Essential Conservation Work

This week’s theme is Tantallon Castle, on the Scottish coastline in East Lothian just outside North Berwick. We visited it in September 2010 whilst exploring the coastline north of Berwick upon Tweed, and we were instantly captivated by its wonderful setting on the coast with the backdrop of Bass Rock.

When we visited, Historic Scotland were part-way through essential conservation work, looking to rebuild and restore the soft green stone cladding around the Mid Tower or Fore Tower.

Copyright (c) Stuart Herbert. Blog | Twitter | Facebook
Photography: Merthyr Road | Daily Desktop Wallpaper | 25×9 | Twitter.

If you’re reading this in the RSS feed, my original blog post also includes a Google map showing where this photo was taken. Unfortunately I haven’t managed to get the map to appear yet in the RSS feed, so for now you’ll have to click through to my blog if you want to see the map. Sorry.

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In the summer of 2009, Mrs H and I went on an ill-fated fortnight’s holiday in beautiful North Wales, basing ourselves just outside of Barmouth. Although some of the photos I took that fortnight have featured in my desktop wallpaper series, this is the first time that I’ve pulled together all the shots taken on holiday by theme.

One of the common features of Welsh castles (as apposed to English castles built to keep the Welsh in line) is that they’re extremely well hidden, and normally very small. Castell y Bere near Craig y Aderyn fits that criteria perfectly. Even with a good map, we had a devil of a job finding it; you can drive right past it and not notice it is there, even after all these years of peace between the English and the Welsh.

Craig y Aderyn (Bird Rock)

Steps Up Into Castell y Bere

The View Towards Craig y Aderyn (Bird Rock)

Castell y Bere

The Well At Castell y Bere

The Path Down From Castell y Bere

Copyright (c) Stuart Herbert. Blog | Twitter | Facebook
Photography: Merthyr Road | Daily Desktop Wallpaper | 25×9 | Twitter.

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Wall And Gate

My theme this week is our visit to the Farne Islands back in September 2010. We took one of the many popular tourist boat trips from Seahouses on the Northumberland coast, landing on Inner Farne after cruising around the islands.

Inner Farne is a beautiful place to visit, with no shortage of subjects to keep a photographer happy until it’s time to leave once more. This is my personal favourite from the visit (and one of my favourites from the whole holiday); a simple shot along the boundary wall of the Trinity House lighthouse. Hopefully you’ll find this a great wallpaper to lighten up your Friday until it’s time to escape the office and head off for the weekend.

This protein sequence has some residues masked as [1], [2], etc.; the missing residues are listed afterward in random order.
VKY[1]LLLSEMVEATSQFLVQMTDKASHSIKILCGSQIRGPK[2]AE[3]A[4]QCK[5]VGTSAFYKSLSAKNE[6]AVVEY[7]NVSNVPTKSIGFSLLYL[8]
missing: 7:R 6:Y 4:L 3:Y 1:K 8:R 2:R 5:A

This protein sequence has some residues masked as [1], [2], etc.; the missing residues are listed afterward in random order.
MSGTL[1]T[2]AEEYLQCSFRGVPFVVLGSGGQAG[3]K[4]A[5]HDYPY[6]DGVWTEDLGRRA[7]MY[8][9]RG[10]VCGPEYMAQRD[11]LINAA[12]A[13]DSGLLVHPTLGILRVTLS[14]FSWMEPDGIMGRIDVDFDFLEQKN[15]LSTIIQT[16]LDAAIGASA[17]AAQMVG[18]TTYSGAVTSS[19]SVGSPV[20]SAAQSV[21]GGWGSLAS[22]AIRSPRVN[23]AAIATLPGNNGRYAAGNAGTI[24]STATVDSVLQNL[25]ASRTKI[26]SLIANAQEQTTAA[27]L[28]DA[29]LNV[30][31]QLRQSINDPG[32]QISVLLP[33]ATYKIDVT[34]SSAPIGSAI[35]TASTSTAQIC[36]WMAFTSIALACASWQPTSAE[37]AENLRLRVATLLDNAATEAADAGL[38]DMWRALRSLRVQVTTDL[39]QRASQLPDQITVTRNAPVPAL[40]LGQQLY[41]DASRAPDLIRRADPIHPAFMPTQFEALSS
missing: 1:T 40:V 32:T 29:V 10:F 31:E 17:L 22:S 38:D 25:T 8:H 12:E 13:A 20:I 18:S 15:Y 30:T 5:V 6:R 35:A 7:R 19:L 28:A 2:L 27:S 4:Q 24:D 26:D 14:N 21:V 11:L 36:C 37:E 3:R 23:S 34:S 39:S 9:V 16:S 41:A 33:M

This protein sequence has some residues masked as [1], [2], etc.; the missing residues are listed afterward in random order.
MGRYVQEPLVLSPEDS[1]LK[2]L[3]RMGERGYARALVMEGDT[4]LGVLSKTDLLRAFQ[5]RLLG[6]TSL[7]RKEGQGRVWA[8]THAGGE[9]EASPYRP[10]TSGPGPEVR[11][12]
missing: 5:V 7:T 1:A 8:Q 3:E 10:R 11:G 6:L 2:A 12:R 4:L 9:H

I hope you’ve enjoyed the photos from and around the Farne Islands over the last two weeks. If you haven’t decided where to go for your main vacation this summer, I can’t recommend the Northumberland coastal areas highly enough.

New theme next week 🙂

Copyright (c) Stuart Herbert. Blog | Twitter | Facebook
Photography: Merthyr Road | Daily Desktop Wallpaper | 25×9 | Twitter.

If you’re reading this in the RSS feed, my original blog post also includes a Google map showing where this photo was taken. Unfortunately I haven’t managed to get the map to appear yet in the RSS feed, so for now you’ll have to click through to my blog if you want to see the map. Sorry.

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Jetty Pillars

My theme this week is our visit to the Farne Islands back in September 2010. We took one of the many popular tourist boat trips from Seahouses on the Northumberland coast, landing on Inner Farne after cruising around the islands.

As you can see from Google’s satellite photo, the harbour at Inner Farne features quite a long jetty, along which tourists disembark and embark once again at the end of their visit. Underneath this concrete structure, down by the water’s edge, can clearly be seen the pillars that hold it up as it marches out into the bay.

Copyright (c) Stuart Herbert. Blog | Twitter | Facebook
Photography: Merthyr Road | Daily Desktop Wallpaper | 25×9 | Twitter.

If you’re reading this in the RSS feed, my original blog post also includes a Google map showing where this photo was taken. Unfortunately I haven’t managed to get the map to appear yet in the RSS feed, so for now you’ll have to click through to my blog if you want to see the map. Sorry.

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Jetty Pillars

My theme this week is our visit to the Farne Islands back in September 2010. We took one of the many popular tourist boat trips from Seahouses on the Northumberland coast, landing on Inner Farne after cruising around the islands.